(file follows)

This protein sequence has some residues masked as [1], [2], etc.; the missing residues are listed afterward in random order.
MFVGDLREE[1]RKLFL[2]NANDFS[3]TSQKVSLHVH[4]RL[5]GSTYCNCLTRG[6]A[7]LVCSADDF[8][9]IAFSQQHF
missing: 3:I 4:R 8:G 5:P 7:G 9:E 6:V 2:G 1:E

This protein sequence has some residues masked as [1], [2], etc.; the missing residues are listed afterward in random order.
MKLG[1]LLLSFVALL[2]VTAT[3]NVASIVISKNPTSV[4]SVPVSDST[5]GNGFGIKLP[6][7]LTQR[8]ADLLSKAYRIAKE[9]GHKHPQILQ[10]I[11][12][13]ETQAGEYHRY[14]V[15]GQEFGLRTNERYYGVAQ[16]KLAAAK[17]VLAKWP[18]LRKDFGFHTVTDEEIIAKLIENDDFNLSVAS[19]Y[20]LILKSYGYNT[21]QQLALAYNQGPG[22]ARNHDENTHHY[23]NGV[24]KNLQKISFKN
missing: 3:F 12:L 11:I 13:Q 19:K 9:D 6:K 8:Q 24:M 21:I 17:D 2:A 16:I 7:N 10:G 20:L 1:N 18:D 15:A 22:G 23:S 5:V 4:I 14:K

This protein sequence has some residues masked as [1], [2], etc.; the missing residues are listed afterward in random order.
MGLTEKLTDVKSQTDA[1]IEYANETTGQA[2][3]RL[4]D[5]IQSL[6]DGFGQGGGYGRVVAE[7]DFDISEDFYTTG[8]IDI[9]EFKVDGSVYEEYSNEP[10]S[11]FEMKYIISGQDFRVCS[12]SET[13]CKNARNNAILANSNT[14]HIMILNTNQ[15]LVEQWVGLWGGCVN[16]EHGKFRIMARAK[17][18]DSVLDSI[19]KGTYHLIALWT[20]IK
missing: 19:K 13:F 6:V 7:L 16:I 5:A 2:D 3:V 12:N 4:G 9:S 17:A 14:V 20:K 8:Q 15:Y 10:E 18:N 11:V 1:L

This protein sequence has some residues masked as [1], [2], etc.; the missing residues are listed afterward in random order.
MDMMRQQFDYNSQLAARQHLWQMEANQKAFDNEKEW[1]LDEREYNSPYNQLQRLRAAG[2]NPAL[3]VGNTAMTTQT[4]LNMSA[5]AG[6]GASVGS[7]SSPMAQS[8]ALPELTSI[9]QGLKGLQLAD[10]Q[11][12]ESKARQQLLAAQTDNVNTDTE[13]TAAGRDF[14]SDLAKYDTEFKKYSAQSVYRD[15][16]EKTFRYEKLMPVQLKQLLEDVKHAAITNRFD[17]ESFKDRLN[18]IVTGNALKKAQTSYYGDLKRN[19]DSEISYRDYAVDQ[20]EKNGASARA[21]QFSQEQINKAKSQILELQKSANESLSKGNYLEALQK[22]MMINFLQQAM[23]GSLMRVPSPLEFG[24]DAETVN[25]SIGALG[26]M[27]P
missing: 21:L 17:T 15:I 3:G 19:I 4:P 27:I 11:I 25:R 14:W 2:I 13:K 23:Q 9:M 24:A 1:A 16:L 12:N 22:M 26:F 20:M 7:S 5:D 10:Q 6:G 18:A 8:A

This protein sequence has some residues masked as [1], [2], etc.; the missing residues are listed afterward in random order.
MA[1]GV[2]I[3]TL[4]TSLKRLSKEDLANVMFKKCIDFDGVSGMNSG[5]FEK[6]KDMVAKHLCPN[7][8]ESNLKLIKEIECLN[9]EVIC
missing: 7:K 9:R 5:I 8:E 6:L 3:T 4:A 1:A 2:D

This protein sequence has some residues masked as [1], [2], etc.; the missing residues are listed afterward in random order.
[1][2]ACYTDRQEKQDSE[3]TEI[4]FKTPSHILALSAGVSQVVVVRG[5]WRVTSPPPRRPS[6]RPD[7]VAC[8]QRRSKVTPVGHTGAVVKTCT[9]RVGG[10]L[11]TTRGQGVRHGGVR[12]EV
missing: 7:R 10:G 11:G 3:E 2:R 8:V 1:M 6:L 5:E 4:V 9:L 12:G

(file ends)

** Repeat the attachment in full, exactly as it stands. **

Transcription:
This protein sequence has some residues masked as [1], [2], etc.; the missing residues are listed afterward in random order.
MFVGDLREE[1]RKLFL[2]NANDFS[3]TSQKVSLHVH[4]RL[5]GSTYCNCLTRG[6]A[7]LVCSADDF[8][9]IAFSQQHF
missing: 3:I 4:R 8:G 5:P 7:G 9:E 6:V 2:G 1:E

This protein sequence has some residues masked as [1], [2], etc.; the missing residues are listed afterward in random order.
MKLG[1]LLLSFVALL[2]VTAT[3]NVASIVISKNPTSV[4]SVPVSDST[5]GNGFGIKLP[6][7]LTQR[8]ADLLSKAYRIAKE[9]GHKHPQILQ[10]I[11][12][13]ETQAGEYHRY[14]V[15]GQEFGLRTNERYYGVAQ[16]KLAAAK[17]VLAKWP[18]LRKDFGFHTVTDEEIIAKLIENDDFNLSVAS[19]Y[20]LILKSYGYNT[21]QQLALAYNQGPG[22]ARNHDENTHHY[23]NGV[24]KNLQKISFKN
missing: 3:F 12:L 11:I 13:Q 19:K 9:D 6:K 8:Q 24:M 21:I 17:D 2:A 16:I 7:N 10:G 20:L 1:N 18:D 15:A 22:G 23:S 5:V 4:I 14:K

This protein sequence has some residues masked as [1], [2], etc.; the missing residues are listed afterward in random order.
MGLTEKLTDVKSQTDA[1]IEYANETTGQA[2][3]RL[4]D[5]IQSL[6]DGFGQGGGYGRVVAE[7]DFDISEDFYTTG[8]IDI[9]EFKVDGSVYEEYSNEP[10]S[11]FEMKYIISGQDFRVCS[12]SET[13]CKNARNNAILANSNT[14]HIMILNTNQ[15]LVEQWVGLWGGCVN[16]EHGKFRIMARAK[17][18]DSVLDSI[19]KGTYHLIALWT[20]IK
missing: 19:K 13:F 6:V 7:L 16:I 5:A 2:D 3:V 12:N 4:G 9:S 17:A 14:V 20:K 8:Q 15:Y 10:E 18:N 11:V 1:L

This protein sequence has some residues masked as [1], [2], etc.; the missing residues are listed afterward in random order.
MDMMRQQFDYNSQLAARQHLWQMEANQKAFDNEKEW[1]LDEREYNSPYNQLQRLRAAG[2]NPAL[3]VGNTAMTTQT[4]LNMSA[5]AG[6]GASVGS[7]SSPMAQS[8]ALPELTSI[9]QGLKGLQLAD[10]Q[11][12]ESKARQQLLAAQTDNVNTDTE[13]TAAGRDF[14]SDLAKYDTEFKKYSAQSVYRD[15][16]EKTFRYEKLMPVQLKQLLEDVKHAAITNRFD[17]ESFKDRLN[18]IVTGNALKKAQTSYYGDLKRN[19]DSEISYRDYAVDQ[20]EKNGASARA[21]QFSQEQINKAKSQILELQKSANESLSKGNYLEALQK[22]MMINFLQQAM[23]GSLMRVPSPLEFG[24]DAETVN[25]SIGALG[26]M[27]P
missing: 21:L 17:T 15:I 3:G 19:I 4:P 27:I 11:I 25:R 14:W 2:I 13:K 23:Q 9:M 24:A 1:A 16:L 12:N 22:M 26:F 20:M 7:S 5:D 10:Q 6:G 18:A 8:A

This protein sequence has some residues masked as [1], [2], etc.; the missing residues are listed afterward in random order.
MA[1]GV[2]I[3]TL[4]TSLKRLSKEDLANVMFKKCIDFDGVSGMNSG[5]FEK[6]KDMVAKHLCPN[7][8]ESNLKLIKEIECLN[9]EVIC
missing: 7:K 9:R 5:I 8:E 6:L 3:T 4:A 1:A 2:D

This protein sequence has some residues masked as [1], [2], etc.; the missing residues are listed afterward in random order.
[1][2]ACYTDRQEKQDSE[3]TEI[4]FKTPSHILALSAGVSQVVVVRG[5]WRVTSPPPRRPS[6]RPD[7]VAC[8]QRRSKVTPVGHTGAVVKTCT[9]RVGG[10]L[11]TTRGQGVRHGGVR[12]EV
missing: 7:R 10:G 11:G 3:E 2:R 8:V 1:M 6:L 5:E 4:V 9:L 12:G